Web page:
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Understanding NHL Advanced Stats: A Beginners Guide Part 2

NHL Analytics

“Advanced stats” has become a kind of buzz word around the hockey world. It’s emerging into the NHL as it did years ago with the MLB. Hockey teams have entire departments for analytics, and it has become a war (pun intended) of sorts between two sides: The Data Nerds vs. Old School Hockey. What I intend to do is break down some of the common stats used in analytics to help people get introduced into the world of NHL analytics.

Be sure to check the rest of the series:

Part One

Part Two

Part Three

Part Four

Understanding NHL Advanced Stats: Part Two

All expected goal data will come from Evolving Hockey, however, there are a number of good resources out there, such as MoneyPuck or HockeyViz who both provide extremely good expected goals models.

Expected Goals

This is the big one. While corsi is one of the most common “advanced” stats you’ll hear, expected goals (xG) is arguably the most important. As discussed last time, corsi represents the quantity of attempts. It looks at how many. Expected goals looks at the quality of these attempts. This stat looks at how likely a shot attempt was at going into the net.

Rachel Doerrie describes it best in the Tweet above. These xG models are based on hundreds of thousands of points of data. Thanks to the observation of all the events over time we can use relative frequency to firmly know the odds of a shot attempt has at going in the net. We are sure of this because of the law of large numbers. As a procedure is repeated again and again, the relative frequency probability of an event tends to approach the actual probability. 

Enough with the boring reasoning of how the stat is formed and why it is sound. It’s time to talk about application and context.

Expected Goals For, Against and Percentages

Now that we know that xG shows us how likely any given shot is to go in, we can now look to understand the numbers of it. Similar to corsi, the is expected goals for (xGF) and expected goals against (xGA). Again, expected goals can be shown as a percent (xGF%) and for an individual (ixG), like corsi. Individual expected goals is a lot more useful of a stat than individual corsi is. This is because it shows how many goals a single player was expected to score himself.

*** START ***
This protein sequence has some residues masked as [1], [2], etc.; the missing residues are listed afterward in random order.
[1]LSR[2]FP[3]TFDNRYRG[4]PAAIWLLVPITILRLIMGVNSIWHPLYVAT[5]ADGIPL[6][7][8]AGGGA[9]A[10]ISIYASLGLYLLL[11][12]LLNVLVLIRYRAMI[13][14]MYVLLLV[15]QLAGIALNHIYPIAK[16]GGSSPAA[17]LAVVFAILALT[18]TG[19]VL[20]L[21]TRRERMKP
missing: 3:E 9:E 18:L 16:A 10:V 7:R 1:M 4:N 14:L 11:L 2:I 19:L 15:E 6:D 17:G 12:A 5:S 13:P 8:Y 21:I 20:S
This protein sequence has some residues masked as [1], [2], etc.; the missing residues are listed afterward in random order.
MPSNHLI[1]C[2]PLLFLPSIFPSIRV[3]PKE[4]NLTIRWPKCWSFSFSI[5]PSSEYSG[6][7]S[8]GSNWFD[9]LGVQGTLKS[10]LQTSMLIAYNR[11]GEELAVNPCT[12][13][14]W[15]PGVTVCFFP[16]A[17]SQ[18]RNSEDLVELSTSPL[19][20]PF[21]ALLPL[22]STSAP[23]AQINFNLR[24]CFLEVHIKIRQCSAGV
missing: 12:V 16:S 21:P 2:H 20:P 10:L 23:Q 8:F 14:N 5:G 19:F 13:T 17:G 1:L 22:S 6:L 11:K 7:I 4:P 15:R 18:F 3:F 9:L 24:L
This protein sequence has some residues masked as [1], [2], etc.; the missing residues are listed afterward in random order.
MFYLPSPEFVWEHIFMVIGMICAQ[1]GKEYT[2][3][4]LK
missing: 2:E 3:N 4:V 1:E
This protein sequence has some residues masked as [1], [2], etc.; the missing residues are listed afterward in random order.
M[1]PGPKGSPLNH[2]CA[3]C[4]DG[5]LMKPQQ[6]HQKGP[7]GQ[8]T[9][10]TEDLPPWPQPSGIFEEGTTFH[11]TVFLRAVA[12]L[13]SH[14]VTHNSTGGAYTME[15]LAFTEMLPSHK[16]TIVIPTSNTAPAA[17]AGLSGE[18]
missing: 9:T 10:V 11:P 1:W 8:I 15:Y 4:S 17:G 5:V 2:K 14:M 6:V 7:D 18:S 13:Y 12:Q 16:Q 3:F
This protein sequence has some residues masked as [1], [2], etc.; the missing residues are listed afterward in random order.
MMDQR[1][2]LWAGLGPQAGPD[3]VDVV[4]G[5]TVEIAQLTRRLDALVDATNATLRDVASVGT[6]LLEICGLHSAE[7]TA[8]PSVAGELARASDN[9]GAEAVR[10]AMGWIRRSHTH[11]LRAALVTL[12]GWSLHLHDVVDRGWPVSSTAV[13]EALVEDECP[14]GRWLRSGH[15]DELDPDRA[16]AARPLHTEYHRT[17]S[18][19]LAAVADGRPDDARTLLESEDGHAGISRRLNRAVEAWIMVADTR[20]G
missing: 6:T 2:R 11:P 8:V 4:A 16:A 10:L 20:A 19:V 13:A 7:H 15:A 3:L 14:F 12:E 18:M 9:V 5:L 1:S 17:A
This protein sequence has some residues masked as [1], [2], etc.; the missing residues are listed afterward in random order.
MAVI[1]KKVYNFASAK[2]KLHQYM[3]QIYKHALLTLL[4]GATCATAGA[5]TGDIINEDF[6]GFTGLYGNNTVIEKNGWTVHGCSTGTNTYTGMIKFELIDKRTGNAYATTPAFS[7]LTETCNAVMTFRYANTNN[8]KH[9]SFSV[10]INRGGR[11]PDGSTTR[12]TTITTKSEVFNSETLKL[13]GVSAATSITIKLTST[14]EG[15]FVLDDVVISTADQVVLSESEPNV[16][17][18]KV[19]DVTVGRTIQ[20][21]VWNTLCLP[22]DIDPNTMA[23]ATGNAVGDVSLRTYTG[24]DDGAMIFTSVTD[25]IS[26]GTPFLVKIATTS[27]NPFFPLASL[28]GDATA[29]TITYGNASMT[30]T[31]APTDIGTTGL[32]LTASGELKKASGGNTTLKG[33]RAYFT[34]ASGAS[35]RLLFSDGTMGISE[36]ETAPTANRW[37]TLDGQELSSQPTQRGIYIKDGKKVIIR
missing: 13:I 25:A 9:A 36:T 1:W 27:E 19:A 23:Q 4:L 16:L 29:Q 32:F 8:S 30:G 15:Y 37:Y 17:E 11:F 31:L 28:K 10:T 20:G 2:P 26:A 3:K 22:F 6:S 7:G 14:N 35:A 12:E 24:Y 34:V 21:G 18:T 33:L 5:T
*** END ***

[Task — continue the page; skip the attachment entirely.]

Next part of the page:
Expected goals for percentage is once again excellent at showing how good a player is overall at the game. 50% is the threshold for over a full season that should be used to measure. When a player is above 50% they are helping their team generate higher quality chances than they give up when they are on the ice. When a team is above 50% they, simply, as a whole generated higher quality chances than their opponent.

Expected Goals as Rates

Since we have the raw totals for xG we can look at them in per 60 rates (xGF/60 and xGA/60). While xGF% is fine to look at the overall picture of a team, or how effective a player is overall (at both ends of the ice), there will be times that looking at the rates of a player will be more useful.

All of the following examples will be from Evolving Hockey at 5v5 with at least 500 minutes played. We can see in the 2019-20 season that two of the worst players in terms of xGA/60 were Kyle Connor and Mark Scheifele. These two players had an xGA/60 of 3.21 and 3.18 respectively. Conversely, the best player in terms of this stat was Zach Aston-Reese with an incredible xGA/60 of 1.54. In terms of xGF/60, we see Mark Stone leading the NHL at 3.47 and Austin Watson at the bottom with 1.49.

You may ask why I just spent a paragraph listing off the stats of players in the NHL. My goal is to not just explain what the stats are and how they are calculated, but to give context to them. These stats will mean nothing if one doesn’t know what a good stat is in this context. Typically, I judge xGF/60 as the following, bad<2.00-2.5<good, and the opposite is true for xGA/60. Anything between the 2.00 to 2.5 range is standard to pretty good.

Where Next for Expected Goals?

Thanks to Ryan Stimson‘s “Passing Project”, Corey Sznajder‘s tracking, and Alex Novet‘s work at Hockey Graphs, we know that there better expected goals models exist that look at pre-shot movement. This takes into account passes and pass types that take place prior to the shot attempt. The public data does not supply this type of data, so it is difficult to create a model with just public tracking.

Next time in Understanding NHL Analytics: A Beginners Guide we will look at goalie stats. If you have any questions, feel free to reach out on Twitter.

Main photo:
Embed from Getty Images


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